Meanwhile, NTU’s Grads4Nottingham and Thinkubator schemes will be engaging with hundreds of employers each year to address their challenges, using student, graduate and academic expertise to resolve them. Separately, more than 12,000 students now engage with the Hive student and graduate incubator each year, aiming to learn more about the ways they can bring the solutions to societal challenges to commercial life.
David Williams, Interim Chair of D2N2 Local Enterprise Partnership added: “D2N2 is delighted to be involved in this unique partnership to improve the lives of local people and shape Nottingham and Nottinghamshire. This pioneering Agreement will be vital in our collective efforts to address the impacts of the COVID-19 pandemic, support local recovery and help rebuild stronger communities. We are committed to working in collaboration with the Universities for Nottingham, alongside other local partners, across the themes of this Agreement to unlock our region’s potential, grow our economy and help our local communities to thrive.”
The signing of today’s Civic Agreement, done electronically due to the ongoing COVID-19 pandemic, marks the start of work on 14 initiatives which create the Universities for Nottingham’s plan of action for the first year. The agreement and all 14 initiatives can be found on the Universities for Nottingham website.
Notes for editors
About Nottingham Trent University
Nottingham Trent University (NTU) was named University of the Year 2019 in the Guardian University Awards. The award was based on performance and improvement in the Guardian University Guide, retention of students from low-participation areas and attainment of BME students.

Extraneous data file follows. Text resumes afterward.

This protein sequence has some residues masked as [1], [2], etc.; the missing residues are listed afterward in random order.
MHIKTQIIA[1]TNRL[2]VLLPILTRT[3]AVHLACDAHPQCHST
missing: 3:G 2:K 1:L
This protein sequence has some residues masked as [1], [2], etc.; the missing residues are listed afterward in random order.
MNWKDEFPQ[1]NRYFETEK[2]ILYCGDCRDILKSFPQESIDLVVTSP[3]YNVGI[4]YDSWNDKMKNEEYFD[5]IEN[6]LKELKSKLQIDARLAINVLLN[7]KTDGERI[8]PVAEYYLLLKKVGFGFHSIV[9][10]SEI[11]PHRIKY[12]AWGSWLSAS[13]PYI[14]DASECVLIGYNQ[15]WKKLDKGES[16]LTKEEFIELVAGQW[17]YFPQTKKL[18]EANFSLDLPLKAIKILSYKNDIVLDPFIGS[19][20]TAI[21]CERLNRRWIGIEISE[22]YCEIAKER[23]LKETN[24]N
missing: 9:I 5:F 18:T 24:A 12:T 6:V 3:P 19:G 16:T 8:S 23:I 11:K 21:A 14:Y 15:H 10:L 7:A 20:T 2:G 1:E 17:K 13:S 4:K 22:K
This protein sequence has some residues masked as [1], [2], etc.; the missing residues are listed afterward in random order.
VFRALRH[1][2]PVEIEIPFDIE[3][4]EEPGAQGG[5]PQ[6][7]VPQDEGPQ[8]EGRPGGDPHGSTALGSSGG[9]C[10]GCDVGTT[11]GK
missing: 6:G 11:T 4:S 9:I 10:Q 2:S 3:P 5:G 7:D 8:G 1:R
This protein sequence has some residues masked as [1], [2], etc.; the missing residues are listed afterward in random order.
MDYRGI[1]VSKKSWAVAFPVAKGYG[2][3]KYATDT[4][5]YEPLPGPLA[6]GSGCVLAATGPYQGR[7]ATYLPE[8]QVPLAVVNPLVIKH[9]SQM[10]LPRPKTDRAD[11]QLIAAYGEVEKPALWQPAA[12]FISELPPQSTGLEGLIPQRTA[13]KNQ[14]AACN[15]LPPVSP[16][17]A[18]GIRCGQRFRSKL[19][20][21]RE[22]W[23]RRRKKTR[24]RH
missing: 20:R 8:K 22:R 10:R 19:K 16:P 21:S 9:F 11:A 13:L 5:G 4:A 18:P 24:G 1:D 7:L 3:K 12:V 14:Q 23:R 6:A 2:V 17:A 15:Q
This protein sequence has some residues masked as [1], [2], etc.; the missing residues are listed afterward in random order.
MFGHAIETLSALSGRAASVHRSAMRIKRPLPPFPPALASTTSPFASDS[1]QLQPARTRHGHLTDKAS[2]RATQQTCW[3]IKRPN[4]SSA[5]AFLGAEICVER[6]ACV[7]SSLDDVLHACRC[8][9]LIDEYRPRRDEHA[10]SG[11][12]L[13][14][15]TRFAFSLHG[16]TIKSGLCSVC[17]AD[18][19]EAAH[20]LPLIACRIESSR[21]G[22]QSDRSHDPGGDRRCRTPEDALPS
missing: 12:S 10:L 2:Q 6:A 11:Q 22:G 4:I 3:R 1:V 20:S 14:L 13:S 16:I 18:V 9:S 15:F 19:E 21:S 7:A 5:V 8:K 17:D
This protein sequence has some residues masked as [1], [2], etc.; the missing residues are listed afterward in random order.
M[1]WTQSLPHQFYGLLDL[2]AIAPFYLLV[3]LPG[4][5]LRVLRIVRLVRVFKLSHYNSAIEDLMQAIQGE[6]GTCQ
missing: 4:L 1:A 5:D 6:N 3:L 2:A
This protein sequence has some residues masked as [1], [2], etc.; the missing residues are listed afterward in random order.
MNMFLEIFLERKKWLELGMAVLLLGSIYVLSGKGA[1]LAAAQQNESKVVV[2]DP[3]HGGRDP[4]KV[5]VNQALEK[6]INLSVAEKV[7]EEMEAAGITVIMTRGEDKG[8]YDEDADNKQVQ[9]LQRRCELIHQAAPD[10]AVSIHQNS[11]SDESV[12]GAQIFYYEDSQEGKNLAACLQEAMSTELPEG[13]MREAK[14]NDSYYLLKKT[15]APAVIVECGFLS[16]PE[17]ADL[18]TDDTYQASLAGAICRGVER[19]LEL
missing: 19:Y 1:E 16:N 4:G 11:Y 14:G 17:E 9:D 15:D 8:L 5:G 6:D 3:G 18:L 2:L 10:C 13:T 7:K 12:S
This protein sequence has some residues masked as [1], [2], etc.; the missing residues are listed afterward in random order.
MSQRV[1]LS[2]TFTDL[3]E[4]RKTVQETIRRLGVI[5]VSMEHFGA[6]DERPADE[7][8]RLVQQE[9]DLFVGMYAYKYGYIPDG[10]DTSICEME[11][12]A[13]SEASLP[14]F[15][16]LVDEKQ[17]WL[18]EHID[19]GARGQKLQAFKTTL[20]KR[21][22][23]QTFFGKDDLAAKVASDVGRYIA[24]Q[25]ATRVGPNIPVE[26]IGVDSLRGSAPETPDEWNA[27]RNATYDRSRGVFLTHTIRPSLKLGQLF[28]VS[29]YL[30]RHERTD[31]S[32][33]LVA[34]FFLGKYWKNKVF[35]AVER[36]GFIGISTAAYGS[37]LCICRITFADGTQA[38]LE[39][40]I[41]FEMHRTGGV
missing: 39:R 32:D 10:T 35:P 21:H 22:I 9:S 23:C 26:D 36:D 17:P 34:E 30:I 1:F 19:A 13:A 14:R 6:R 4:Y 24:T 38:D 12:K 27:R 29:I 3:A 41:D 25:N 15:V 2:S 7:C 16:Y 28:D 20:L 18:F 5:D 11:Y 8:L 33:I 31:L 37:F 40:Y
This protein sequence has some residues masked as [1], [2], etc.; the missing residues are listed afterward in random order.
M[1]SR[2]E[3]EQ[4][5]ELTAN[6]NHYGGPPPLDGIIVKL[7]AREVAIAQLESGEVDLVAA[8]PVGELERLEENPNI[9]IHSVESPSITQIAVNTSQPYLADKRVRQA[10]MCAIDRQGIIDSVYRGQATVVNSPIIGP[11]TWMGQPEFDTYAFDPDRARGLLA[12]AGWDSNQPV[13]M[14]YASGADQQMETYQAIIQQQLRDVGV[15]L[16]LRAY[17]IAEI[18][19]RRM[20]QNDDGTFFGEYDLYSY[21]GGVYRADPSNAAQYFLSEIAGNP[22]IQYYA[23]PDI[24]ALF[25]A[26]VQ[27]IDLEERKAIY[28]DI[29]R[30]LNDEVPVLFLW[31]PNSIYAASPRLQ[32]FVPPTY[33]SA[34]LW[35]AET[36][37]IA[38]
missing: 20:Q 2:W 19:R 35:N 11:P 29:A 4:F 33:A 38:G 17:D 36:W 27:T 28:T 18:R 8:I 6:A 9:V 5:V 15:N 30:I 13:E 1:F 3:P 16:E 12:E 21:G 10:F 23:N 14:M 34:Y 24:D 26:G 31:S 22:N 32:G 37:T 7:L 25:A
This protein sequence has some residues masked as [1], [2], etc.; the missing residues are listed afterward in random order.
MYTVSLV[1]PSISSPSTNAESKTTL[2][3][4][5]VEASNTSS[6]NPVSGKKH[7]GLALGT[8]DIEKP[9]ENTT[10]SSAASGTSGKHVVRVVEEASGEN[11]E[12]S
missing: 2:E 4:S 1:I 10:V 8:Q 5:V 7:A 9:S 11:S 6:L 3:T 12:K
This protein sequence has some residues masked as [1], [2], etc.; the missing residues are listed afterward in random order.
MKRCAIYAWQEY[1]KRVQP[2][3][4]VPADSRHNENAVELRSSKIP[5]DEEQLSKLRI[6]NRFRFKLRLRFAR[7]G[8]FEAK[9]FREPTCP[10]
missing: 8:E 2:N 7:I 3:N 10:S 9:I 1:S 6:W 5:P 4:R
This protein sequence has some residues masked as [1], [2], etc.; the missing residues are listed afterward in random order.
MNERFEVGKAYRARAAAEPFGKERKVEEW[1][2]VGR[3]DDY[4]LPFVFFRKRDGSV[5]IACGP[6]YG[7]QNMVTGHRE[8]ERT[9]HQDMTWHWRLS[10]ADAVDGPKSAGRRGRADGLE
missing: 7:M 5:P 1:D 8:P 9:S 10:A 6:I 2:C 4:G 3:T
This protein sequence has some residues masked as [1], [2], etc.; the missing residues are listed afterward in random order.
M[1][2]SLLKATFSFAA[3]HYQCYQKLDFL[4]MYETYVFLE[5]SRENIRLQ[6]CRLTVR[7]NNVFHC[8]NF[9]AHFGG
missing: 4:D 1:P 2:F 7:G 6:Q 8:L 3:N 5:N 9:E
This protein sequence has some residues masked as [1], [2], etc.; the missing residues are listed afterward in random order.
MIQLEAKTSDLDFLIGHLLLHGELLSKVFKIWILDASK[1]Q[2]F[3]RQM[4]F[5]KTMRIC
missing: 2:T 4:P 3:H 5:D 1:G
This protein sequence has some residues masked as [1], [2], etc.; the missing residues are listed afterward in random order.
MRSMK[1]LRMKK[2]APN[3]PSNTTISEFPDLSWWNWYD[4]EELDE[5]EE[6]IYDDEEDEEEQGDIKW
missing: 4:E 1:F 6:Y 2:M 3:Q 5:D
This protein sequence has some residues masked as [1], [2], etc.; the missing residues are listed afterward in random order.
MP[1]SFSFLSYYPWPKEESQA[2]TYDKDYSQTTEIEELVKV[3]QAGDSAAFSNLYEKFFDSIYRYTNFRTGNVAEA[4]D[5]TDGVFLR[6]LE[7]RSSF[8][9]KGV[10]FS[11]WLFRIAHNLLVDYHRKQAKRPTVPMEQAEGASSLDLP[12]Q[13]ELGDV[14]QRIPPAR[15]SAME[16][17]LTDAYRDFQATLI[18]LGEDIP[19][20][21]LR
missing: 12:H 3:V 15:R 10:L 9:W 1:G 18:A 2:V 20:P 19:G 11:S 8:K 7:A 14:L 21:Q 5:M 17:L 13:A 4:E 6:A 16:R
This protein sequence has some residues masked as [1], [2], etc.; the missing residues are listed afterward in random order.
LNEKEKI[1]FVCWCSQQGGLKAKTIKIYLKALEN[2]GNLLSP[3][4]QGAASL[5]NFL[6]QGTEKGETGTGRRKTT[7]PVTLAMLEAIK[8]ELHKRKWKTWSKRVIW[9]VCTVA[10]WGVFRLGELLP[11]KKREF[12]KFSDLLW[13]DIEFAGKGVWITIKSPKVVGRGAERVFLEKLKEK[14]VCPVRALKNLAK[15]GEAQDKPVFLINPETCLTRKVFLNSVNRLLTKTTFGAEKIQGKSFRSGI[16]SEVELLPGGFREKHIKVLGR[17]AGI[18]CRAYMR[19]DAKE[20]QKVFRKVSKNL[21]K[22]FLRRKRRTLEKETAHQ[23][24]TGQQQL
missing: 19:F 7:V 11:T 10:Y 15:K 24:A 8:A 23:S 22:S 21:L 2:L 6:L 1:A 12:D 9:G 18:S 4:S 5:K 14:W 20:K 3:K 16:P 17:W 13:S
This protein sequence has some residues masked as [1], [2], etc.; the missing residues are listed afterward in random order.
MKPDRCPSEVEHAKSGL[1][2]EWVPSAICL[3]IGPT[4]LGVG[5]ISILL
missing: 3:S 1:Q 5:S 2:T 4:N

NTU was also the Times Higher Education University of the Year 2017, and The Times and Sunday Times Modern University of the Year 2018. These awards recognise NTU for its high levels of student satisfaction, its quality of teaching, its engagement with employers, and its overall student experience.
The university has been rated Gold in the Government’s Teaching Excellence Framework – the highest ranking available.
It is one of the largest UK universities. With nearly 32,000 students and more than 4,000 staff located across four campuses, the University contributes £900m to the UK economy every year. With an international student population of more than 3,000 from around 100 countries, the University prides itself on its global outlook.
The university is passionate about creating opportunities and its extensive outreach programme is designed to enable NTU to be a vehicle for social mobility. NTU is among the UK’s top five recruiters of students from disadvantaged backgrounds and was awarded University of the Year in the UK Social Mobility Awards 2019.
A total of 82% of its graduates go on to graduate entry employment or graduate entry education or training within six months of leaving. Student satisfaction is high: NTU achieved an 87% satisfaction score in the 2020 National Student Survey, above the sector average of 83%.
The University of Nottingham
The University of Nottingham is a research-intensive university with a proud heritage, consistently ranked among the world's top 100. Studying at the University of Nottingham is a life-changing experience and we pride ourselves on unlocking the potential of our 44,000 students - Nottingham was named both Sports and International University of the Year in the 2019 Times and Sunday Times Good University Guide, was awarded gold in the TEF 2017 and features in the top 25 of all three major UK rankings. We have a pioneering spirit, expressed in the vision of our founder Sir Jesse Boot, which has seen us lead the way in establishing campuses in China and Malaysia - part of a globally connected network of education, research and industrial engagement. We are ranked eighth for research power in the UK according to REF 2014. We have six beacons of research excellence helping to transform lives and change the world; we are also a major employer and industry partner - locally and globally.
Nottingham’s universities and institutions unite to drive local recovery with UK’s first Civic Agreement
- Category: Press office